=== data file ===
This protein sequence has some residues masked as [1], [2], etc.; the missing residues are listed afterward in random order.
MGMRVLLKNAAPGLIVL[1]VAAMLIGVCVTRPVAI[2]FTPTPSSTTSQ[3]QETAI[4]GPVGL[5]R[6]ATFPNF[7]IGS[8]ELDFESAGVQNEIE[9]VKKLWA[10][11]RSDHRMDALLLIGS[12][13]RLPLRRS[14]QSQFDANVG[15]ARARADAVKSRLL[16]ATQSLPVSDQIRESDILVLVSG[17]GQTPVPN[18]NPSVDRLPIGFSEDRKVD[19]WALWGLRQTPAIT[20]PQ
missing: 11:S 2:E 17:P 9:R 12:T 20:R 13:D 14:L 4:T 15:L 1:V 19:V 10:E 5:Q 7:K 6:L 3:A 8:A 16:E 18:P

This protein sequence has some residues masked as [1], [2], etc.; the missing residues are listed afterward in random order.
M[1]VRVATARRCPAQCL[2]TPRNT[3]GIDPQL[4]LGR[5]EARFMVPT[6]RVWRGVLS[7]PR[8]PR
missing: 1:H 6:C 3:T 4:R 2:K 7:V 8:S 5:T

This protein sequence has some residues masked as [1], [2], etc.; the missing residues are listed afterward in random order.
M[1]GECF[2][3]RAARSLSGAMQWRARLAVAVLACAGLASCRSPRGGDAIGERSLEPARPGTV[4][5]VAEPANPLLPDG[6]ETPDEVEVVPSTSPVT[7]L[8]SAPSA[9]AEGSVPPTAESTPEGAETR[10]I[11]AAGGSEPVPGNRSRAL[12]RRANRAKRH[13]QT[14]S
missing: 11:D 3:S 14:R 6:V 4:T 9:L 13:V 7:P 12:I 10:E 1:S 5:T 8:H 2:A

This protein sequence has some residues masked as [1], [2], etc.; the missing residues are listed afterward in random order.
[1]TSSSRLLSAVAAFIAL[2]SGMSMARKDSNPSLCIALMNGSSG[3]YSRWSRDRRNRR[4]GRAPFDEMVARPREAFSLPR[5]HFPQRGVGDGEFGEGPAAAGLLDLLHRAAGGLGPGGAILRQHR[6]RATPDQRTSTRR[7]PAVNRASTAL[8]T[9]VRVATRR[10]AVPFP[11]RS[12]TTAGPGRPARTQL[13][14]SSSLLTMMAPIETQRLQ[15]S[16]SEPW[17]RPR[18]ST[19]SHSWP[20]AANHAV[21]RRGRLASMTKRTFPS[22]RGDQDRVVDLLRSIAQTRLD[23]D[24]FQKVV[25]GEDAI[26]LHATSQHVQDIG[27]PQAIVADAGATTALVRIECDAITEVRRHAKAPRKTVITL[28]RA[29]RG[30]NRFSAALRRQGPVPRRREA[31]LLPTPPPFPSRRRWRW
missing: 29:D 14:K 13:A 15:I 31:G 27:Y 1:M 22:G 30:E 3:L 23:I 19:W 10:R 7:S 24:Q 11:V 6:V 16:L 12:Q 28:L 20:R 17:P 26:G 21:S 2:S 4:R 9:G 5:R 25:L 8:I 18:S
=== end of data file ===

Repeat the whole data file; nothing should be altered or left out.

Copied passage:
This protein sequence has some residues masked as [1], [2], etc.; the missing residues are listed afterward in random order.
MGMRVLLKNAAPGLIVL[1]VAAMLIGVCVTRPVAI[2]FTPTPSSTTSQ[3]QETAI[4]GPVGL[5]R[6]ATFPNF[7]IGS[8]ELDFESAGVQNEIE[9]VKKLWA[10][11]RSDHRMDALLLIGS[12][13]RLPLRRS[14]QSQFDANVG[15]ARARADAVKSRLL[16]ATQSLPVSDQIRESDILVLVSG[17]GQTPVPN[18]NPSVDRLPIGFSEDRKVD[19]WALWGLRQTPAIT[20]PQ
missing: 11:S 2:E 17:P 9:R 12:T 20:R 13:D 14:L 4:T 15:L 1:V 19:V 10:E 5:Q 7:K 6:L 3:A 8:A 16:E 18:P

This protein sequence has some residues masked as [1], [2], etc.; the missing residues are listed afterward in random order.
M[1]VRVATARRCPAQCL[2]TPRNT[3]GIDPQL[4]LGR[5]EARFMVPT[6]RVWRGVLS[7]PR[8]PR
missing: 1:H 6:C 3:T 4:R 2:K 7:V 8:S 5:T

This protein sequence has some residues masked as [1], [2], etc.; the missing residues are listed afterward in random order.
M[1]GECF[2][3]RAARSLSGAMQWRARLAVAVLACAGLASCRSPRGGDAIGERSLEPARPGTV[4][5]VAEPANPLLPDG[6]ETPDEVEVVPSTSPVT[7]L[8]SAPSA[9]AEGSVPPTAESTPEGAETR[10]I[11]AAGGSEPVPGNRSRAL[12]RRANRAKRH[13]QT[14]S
missing: 11:D 3:S 14:R 6:V 4:T 9:L 13:V 7:P 12:I 10:E 1:S 5:T 8:H 2:A

This protein sequence has some residues masked as [1], [2], etc.; the missing residues are listed afterward in random order.
[1]TSSSRLLSAVAAFIAL[2]SGMSMARKDSNPSLCIALMNGSSG[3]YSRWSRDRRNRR[4]GRAPFDEMVARPREAFSLPR[5]HFPQRGVGDGEFGEGPAAAGLLDLLHRAAGGLGPGGAILRQHR[6]RATPDQRTSTRR[7]PAVNRASTAL[8]T[9]VRVATRR[10]AVPFP[11]RS[12]TTAGPGRPARTQL[13][14]SSSLLTMMAPIETQRLQ[15]S[16]SEPW[17]RPR[18]ST[19]SHSWP[20]AANHAV[21]RRGRLASMTKRTFPS[22]RGDQDRVVDLLRSIAQTRLD[23]D[24]FQKVV[25]GEDAI[26]LHATSQHVQDIG[27]PQAIVADAGATTALVRIECDAITEVRRHAKAPRKTVITL[28]RA[29]RG[30]NRFSAALRRQGPVPRRREA[31]LLPTPPPFPSRRRWRW
missing: 29:D 14:K 13:A 15:I 31:G 27:Y 1:M 22:G 30:E 3:L 23:I 19:W 10:R 7:S 24:Q 11:V 6:V 16:L 12:Q 28:L 20:R 17:P 26:G 21:S 2:S 4:R 9:G 5:R 25:L 8:I 18:S